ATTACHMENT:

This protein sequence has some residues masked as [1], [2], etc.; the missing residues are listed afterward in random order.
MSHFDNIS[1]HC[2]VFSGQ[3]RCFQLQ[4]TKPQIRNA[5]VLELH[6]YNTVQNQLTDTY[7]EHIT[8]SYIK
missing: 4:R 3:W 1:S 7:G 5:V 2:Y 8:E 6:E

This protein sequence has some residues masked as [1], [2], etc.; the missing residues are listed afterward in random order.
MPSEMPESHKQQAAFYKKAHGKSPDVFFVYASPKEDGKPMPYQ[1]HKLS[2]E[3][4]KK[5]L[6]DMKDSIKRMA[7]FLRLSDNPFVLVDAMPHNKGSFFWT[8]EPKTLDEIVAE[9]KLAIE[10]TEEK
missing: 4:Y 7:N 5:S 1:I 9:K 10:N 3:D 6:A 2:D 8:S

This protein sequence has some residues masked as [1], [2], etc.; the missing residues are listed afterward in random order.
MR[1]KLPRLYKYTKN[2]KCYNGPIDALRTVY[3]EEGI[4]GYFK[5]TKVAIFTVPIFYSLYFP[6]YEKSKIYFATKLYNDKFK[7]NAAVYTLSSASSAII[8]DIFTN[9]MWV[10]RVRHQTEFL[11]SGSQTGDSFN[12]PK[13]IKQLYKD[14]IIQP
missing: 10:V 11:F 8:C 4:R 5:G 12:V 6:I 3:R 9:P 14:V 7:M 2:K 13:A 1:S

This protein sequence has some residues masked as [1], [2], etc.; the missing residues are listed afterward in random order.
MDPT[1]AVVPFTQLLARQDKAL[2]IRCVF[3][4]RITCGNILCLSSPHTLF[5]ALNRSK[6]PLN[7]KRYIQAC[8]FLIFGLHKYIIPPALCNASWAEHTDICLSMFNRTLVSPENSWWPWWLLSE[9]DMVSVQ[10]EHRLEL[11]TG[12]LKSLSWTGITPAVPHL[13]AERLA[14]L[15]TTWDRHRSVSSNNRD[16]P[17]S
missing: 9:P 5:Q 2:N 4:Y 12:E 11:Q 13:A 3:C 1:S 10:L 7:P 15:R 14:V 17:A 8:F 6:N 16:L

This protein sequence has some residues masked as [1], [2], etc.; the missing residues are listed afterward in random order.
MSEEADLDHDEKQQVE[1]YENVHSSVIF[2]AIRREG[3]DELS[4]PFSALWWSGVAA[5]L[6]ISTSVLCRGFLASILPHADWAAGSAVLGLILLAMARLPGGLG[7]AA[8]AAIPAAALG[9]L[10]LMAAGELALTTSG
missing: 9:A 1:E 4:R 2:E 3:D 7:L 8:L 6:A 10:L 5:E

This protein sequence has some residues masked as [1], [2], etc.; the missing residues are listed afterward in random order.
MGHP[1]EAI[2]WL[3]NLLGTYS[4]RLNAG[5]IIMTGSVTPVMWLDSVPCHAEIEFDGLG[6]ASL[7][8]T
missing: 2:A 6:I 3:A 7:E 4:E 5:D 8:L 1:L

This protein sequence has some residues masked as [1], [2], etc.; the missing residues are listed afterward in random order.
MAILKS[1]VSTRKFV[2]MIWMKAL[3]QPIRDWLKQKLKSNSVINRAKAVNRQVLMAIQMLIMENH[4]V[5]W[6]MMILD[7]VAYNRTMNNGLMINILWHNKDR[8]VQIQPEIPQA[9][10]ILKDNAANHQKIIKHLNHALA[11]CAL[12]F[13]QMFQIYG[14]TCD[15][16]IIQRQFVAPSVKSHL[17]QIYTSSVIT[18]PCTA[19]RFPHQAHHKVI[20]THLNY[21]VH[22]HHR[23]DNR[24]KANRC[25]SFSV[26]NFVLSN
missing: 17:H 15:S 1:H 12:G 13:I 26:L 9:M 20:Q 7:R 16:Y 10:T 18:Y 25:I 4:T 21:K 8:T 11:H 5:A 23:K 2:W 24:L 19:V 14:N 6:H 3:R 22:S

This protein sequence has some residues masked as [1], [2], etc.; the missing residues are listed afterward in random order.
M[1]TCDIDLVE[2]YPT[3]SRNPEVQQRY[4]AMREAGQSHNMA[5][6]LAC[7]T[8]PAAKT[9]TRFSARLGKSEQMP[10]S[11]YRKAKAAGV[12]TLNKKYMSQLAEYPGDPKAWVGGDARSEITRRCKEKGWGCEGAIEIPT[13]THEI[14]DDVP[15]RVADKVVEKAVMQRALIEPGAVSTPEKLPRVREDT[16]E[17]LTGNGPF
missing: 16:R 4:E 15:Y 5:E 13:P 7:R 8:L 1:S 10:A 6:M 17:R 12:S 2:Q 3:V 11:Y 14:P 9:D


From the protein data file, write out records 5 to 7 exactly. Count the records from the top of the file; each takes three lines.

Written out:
This protein sequence has some residues masked as [1], [2], etc.; the missing residues are listed afterward in random order.
MSEEADLDHDEKQQVE[1]YENVHSSVIF[2]AIRREG[3]DELS[4]PFSALWWSGVAA[5]L[6]ISTSVLCRGFLASILPHADWAAGSAVLGLILLAMARLPGGLG[7]AA[8]AAIPAAALG[9]L[10]LMAAGELALTTSG
missing: 9:A 1:E 4:R 2:E 3:D 7:L 8:L 6:A 10:L 5:E

This protein sequence has some residues masked as [1], [2], etc.; the missing residues are listed afterward in random order.
MGHP[1]EAI[2]WL[3]NLLGTYS[4]RLNAG[5]IIMTGSVTPVMWLDSVPCHAEIEFDGLG[6]ASL[7][8]T
missing: 2:A 6:I 3:A 7:E 4:E 5:D 8:L 1:L

This protein sequence has some residues masked as [1], [2], etc.; the missing residues are listed afterward in random order.
MAILKS[1]VSTRKFV[2]MIWMKAL[3]QPIRDWLKQKLKSNSVINRAKAVNRQVLMAIQMLIMENH[4]V[5]W[6]MMILD[7]VAYNRTMNNGLMINILWHNKDR[8]VQIQPEIPQA[9][10]ILKDNAANHQKIIKHLNHALA[11]CAL[12]F[13]QMFQIYG[14]TCD[15][16]IIQRQFVAPSVKSHL[17]QIYTSSVIT[18]PCTA[19]RFPHQAHHKVI[20]THLNY[21]VH[22]HHR[23]DNR[24]KANRC[25]SFSV[26]NFVLSN
missing: 17:H 15:S 1:H 12:G 13:I 26:L 9:M 20:Q 7:R 16:Y 10:T 18:Y 25:I 4:T 21:K 8:T 11:H 5:A 23:K 2:W 24:L 19:V 14:N 6:H 3:R 22:S